Undocumented Immigration Scene Analysis

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The Back of a Nonexistent Line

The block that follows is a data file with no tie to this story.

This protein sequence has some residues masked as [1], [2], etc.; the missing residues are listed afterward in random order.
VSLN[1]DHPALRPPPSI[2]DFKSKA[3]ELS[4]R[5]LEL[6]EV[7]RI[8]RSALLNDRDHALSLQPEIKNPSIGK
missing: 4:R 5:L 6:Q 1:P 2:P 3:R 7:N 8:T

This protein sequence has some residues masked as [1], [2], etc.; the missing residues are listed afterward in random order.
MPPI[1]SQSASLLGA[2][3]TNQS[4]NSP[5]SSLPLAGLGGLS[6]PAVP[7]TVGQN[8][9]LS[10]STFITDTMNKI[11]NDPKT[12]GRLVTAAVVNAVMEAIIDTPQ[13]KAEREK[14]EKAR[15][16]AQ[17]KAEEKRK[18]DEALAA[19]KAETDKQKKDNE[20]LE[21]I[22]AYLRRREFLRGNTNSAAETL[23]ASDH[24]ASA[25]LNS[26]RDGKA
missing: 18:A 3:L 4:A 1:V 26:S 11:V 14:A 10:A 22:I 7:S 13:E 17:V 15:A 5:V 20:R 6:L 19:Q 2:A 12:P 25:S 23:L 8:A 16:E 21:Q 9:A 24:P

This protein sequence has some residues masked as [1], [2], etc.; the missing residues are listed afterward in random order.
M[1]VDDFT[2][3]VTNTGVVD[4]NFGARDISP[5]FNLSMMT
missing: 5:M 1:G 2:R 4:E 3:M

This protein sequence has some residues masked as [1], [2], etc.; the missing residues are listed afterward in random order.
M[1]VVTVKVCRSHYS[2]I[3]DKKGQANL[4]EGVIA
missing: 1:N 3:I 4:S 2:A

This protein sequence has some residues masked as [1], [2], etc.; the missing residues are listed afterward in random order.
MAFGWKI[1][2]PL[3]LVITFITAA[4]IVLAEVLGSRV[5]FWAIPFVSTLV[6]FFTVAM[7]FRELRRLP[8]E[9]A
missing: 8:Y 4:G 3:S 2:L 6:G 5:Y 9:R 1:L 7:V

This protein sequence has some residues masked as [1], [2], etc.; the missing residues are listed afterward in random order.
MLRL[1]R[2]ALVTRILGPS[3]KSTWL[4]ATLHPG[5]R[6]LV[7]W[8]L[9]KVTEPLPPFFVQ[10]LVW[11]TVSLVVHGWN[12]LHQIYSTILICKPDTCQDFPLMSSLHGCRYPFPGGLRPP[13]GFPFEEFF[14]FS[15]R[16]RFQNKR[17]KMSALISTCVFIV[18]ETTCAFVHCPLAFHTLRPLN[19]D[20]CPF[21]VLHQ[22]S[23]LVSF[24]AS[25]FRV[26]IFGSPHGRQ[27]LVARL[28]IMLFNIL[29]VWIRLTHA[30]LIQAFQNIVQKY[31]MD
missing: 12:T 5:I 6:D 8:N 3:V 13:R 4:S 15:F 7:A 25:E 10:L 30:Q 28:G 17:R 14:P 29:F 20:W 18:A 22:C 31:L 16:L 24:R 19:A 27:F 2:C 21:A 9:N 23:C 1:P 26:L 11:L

In the film Documented and The New York Times article “My Life as an Undocumented Immigrant,” Jose Antonio Vargas describes his experience as an undocumented immigrant in the United States and provides a passionate argument for creating a pathway to citizenship for others like Vargas, who are undocumented as well. Although both the film and article give the viewers and readers an insight into Vargas’ difficult journey, a particular scene in the film sends an unspoken message about the United States as a whole. In Documented, the scene in which Jose Antonio Vargas attends a Mitt Romney campaign rally is detrimental to the immigration debate because it demonstrates the need for Americans to be educated about undocumented immigrants and the difficult process of becoming “legal” in the United States. Without this knowledge, it is easy for Americans to dehumanize undocumented immigrants and believe false propaganda against them. The particular scene that is of importance to the immigration debate begins with a journalist asking Romney if he had a plan that could assist the “honest illegal immigrants” in America instead of just “rounding them up” and deporting them. Mitt Romney then responds with, “Those who have come here illegally, go back home and get in line with everybody else...They start at the back of the line, not at the front of the line.” At the end of Romney’s speech, Vargas interacts with people who do not seem to understand why Vargas
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